Still chewing, Alice laughed. “Is that a Jewish joke?”
The writer crossed his legs and folded his hands in his lap. “What do you think?”
The third Sunday, he bought two cones from Mister Softee and offered her one. Alice accepted it, as she had done with the chocolate, because it was beginning to drip and in any case multiple-Pulitzer Prize winners don’t go around poisoning people.
They ate their ice cream and watched a pair of pigeons peck at a straw. Alice, whose blue sandals matched the zigzags on her dress, flexed a foot idly in the sun.
“So. Miss Alice. Are you game?”
She looked at him.
He looked at her.
“Are you game?” he repeated.
Turning back to her cone: “Well, no reason not to be, I guess.”
The writer got up to throw his napkin away and came back to her. “There are plenty of reasons not to be.”
“They sat without speaking for a while, the man eating his ice cream and Alice pretending to read her book.“
Alice squinted up at him and smiled.
“How old are you?”
She shook her head.
“I’m an editorial assistant. At Gryphon.”
Hands in his pockets, he lifted his chin slightly and seemed to conclude this made sense.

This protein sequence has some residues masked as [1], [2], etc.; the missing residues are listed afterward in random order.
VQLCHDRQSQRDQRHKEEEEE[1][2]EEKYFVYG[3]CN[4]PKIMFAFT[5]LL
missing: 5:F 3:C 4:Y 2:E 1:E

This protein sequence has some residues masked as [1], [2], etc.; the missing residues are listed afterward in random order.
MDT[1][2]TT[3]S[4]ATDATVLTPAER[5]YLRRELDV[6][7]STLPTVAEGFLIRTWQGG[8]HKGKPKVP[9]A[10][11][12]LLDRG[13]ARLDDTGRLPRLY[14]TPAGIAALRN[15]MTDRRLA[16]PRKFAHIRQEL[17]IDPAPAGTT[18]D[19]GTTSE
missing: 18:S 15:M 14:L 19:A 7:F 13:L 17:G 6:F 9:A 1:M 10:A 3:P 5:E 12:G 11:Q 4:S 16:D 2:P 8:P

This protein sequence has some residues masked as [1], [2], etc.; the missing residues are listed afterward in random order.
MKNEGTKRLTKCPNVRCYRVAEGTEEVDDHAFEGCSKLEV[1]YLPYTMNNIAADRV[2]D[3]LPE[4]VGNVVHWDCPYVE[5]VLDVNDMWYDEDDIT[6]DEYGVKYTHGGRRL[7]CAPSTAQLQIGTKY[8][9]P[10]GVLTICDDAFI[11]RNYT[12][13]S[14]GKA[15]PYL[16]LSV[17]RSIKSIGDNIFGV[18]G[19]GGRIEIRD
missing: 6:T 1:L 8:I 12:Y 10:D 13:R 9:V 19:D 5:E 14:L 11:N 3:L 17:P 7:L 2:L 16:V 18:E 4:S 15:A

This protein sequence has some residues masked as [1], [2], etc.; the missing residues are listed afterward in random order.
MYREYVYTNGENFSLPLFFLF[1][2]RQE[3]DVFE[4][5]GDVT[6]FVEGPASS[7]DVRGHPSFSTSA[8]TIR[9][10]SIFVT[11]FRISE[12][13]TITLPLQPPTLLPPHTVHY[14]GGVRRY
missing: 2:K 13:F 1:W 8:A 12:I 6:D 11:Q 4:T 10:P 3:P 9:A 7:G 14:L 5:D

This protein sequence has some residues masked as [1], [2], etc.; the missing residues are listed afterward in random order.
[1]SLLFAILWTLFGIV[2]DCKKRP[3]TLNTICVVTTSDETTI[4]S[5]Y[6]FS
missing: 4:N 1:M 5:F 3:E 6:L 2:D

“All right. Shall we take a walk together next Saturday?”
“Here at four?”
She nodded again.
“I should take your number. In case something comes up.”
While another jogger slowed to look at him, Alice wrote it down on the bookmark that had come with her book.
“You’ve lost your place,” said the writer.
“That’s okay,” said Alice.
On Saturday, it rained. Alice was sitting on the checkered floor of her bathroom, trying to screw tight her broken toilet seat with a butter knife, when her cell phone beeped: CALLER ID BLOCKED.
“Hello Alice? It’s Mister Softee. Where are you?”
“Where is that?”
“Eighty-Fifth and Broadway.”
“Oh, right around the corner. We could string up a couple of tin cans.”
Alice pictured a string, bowing like a giant jump rope over Amsterdam, trembling between them whenever they spoke.